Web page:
Do not assume that you owe this debt (or that they can prove it).

Wish zombie debt collector is calling you, doesn’t mean that your debt the debt. Don’t believe for a second that the original bank or debt scavenger has all of their paperwork and evidence together. Besides being prohibited by the statute of limitations, the debt has been dismissed in bankruptcy, or settled by agreement with the bank.

Remember the Robo-Signing scandal where bank employees signed affidavits without making sure any of the information in the individual? Financial institutions, including zombie collectors, can be sloppy and may never verify any of the information they have. After all, their goal is to have you pay them anything and they have no purpose of ever filing a lawsuit. They count on consumers not so sure their protection under the law and hope no one calls them on it.

Can they prove they bought this debt? They need to prove that you lawfully owe this debt, that they lawfully purchased this debt, and that the debt was lawfully used in them. They would need to prove this in court if they filed a lawsuit, if you do not ignore it and they get a default judgment against you.

Do not assume they may have the right person.

Most of the time, debt scavengers do not have current contact information. They have whatever information was on the account from years ago. They will then try to find the right person. As you can guess, they often times don’t have the right person and are just fishing around. So even if you had a charge card from the bank they are searching about, it doesn’t mean they may have the right person. This is another reason not to talk to them or give them any information.

Determine if the statute of limitations has expired.

I called the debt collector back on behalf of my friend and they tried to tell me that the statute of limitations runs from the date of the last activity on the account, which was when the original creditor charged off the debt. Statutes of issue are laws that set the time within which a legal action must be filed, after which no legal action can be brought regardless of whether a reason of action existed. In other words, if you don’t file a lawsuit within the time set by the statute of limitations, the court will not allow you to bring an action.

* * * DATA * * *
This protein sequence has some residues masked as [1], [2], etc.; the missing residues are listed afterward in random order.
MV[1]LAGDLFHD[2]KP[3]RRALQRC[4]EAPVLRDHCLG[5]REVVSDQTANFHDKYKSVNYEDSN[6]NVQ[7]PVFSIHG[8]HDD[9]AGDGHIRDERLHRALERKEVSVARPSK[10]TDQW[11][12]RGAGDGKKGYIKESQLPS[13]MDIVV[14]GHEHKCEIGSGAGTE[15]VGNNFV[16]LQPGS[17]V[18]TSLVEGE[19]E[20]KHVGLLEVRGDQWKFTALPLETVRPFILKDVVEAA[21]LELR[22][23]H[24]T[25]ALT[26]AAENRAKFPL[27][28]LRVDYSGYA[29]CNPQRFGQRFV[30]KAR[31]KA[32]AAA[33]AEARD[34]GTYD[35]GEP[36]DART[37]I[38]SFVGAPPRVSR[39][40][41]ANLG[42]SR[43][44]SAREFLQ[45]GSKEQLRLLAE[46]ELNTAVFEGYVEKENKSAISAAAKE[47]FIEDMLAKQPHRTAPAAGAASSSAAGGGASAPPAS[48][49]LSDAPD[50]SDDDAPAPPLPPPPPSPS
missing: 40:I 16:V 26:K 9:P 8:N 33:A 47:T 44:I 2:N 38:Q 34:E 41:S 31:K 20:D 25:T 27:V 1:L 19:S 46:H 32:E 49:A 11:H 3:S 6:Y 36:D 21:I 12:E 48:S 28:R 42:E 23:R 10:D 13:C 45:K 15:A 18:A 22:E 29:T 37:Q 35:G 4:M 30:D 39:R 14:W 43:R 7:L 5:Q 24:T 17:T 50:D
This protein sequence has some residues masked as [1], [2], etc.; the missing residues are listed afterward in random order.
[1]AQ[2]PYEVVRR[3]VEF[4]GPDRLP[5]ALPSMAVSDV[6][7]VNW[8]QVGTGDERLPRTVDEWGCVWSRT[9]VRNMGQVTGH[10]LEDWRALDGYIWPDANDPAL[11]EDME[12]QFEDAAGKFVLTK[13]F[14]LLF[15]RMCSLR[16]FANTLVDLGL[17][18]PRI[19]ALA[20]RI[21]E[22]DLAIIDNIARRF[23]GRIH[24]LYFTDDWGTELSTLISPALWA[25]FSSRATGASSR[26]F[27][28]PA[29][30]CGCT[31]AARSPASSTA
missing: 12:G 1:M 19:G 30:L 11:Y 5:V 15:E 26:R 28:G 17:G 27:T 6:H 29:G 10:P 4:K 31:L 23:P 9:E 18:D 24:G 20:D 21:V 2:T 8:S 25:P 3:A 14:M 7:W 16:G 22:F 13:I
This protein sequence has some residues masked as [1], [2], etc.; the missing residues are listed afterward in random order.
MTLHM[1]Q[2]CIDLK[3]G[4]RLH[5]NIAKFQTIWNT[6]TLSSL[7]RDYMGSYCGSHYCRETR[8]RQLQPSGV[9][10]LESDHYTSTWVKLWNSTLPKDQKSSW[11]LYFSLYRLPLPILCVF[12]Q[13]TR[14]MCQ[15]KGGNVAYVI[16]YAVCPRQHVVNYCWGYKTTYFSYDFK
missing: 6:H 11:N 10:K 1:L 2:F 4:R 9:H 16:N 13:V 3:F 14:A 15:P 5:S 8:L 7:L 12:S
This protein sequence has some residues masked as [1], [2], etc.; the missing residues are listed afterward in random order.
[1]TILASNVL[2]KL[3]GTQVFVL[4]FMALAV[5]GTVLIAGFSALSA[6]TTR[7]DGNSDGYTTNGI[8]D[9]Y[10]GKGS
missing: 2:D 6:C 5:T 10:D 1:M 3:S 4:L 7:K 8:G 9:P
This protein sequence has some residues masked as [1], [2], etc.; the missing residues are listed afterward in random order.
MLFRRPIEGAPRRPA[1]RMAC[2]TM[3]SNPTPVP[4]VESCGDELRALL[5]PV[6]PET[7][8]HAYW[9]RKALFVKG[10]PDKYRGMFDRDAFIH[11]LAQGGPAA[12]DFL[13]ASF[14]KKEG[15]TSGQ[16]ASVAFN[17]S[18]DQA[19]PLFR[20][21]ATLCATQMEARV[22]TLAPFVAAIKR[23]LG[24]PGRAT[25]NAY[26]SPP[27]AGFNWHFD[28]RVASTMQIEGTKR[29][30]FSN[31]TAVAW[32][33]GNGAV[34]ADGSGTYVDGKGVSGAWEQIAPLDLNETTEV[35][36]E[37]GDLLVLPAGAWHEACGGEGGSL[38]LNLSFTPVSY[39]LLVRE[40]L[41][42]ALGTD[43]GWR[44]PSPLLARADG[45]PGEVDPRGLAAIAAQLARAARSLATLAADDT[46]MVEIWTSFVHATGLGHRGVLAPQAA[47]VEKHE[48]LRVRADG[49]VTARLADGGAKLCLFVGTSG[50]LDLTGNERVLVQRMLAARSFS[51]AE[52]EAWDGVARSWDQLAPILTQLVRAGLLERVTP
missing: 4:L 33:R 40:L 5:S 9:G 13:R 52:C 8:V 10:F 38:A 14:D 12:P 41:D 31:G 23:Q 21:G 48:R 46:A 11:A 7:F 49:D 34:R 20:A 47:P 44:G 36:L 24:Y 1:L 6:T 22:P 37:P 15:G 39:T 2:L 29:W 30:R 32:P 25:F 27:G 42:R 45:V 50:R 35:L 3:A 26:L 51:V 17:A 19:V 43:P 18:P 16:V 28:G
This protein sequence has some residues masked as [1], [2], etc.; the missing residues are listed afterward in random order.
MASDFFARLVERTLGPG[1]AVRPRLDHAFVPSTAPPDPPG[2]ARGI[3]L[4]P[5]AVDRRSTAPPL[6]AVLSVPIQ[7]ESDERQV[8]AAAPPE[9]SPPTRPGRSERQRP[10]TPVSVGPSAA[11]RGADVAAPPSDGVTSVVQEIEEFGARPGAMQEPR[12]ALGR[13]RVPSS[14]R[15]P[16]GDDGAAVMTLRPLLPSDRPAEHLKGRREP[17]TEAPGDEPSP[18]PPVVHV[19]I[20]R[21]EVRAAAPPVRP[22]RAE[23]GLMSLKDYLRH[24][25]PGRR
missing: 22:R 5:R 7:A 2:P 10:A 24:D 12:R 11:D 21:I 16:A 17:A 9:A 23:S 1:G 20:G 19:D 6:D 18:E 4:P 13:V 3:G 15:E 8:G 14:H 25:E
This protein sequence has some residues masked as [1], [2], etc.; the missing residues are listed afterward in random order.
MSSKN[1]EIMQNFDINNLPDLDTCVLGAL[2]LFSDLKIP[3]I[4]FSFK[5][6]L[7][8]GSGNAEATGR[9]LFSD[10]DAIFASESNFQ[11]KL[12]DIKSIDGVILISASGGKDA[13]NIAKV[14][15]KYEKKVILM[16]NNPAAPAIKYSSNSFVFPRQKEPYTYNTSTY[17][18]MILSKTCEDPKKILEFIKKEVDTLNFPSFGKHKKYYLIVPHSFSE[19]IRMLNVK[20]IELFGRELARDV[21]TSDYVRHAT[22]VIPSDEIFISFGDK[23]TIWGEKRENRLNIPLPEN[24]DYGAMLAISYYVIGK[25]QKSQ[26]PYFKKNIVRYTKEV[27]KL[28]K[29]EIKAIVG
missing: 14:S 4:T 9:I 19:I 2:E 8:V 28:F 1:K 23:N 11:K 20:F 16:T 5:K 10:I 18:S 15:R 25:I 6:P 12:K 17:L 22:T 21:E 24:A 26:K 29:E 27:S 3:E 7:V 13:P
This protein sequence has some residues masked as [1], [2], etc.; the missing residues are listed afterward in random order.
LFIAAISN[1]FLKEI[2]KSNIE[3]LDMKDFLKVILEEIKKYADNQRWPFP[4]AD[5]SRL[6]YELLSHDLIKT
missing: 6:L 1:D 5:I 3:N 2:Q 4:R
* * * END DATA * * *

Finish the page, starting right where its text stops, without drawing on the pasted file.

First of all, this doesn’t make any sense, because the creditor would control the statute of limitations by waiting to charge off the debt. Could you imagine a creditor filing a lawsuit 40 years later because they we hadn’t yet decided to charge off the debt? In California, the statute of limitations begins to run on the date of default, which is the date that the consumer should have made a payment, but didn’t. This puts the creditor on notice that it must take action to accumulate the debt. The statute of limitations is two years if there is no written agreement between you and your creditor. If there is a written agreement, the statute of limitations is four years. If the creditor obtained a judgment against you in court, the statute of limitations is 10 years, but can be restored. Statutes of issue vary widely from state to convey, so you must check the laws in your state to determine the time limits applicable to your situation.

Community . is a infringement of the Fair Business collection agencies Practices Act to file a lawsuit after the statute of limitations has run, the sleaziest companies file legal cases anyway in the hopes that the consumer doesn’t respond to the lawsuit and the collection agency ends up getting a default judgment contrary to the consumer. This will then turn the previously uncollectable debt into very collectable debt. It is also important to note that although the statute of limitations prevents debt scavengers from filing a lawsuit, they are still permitted to try and collect the debt. However, many of their tactics violate a law called the Fair Business collection agencies Practices Act.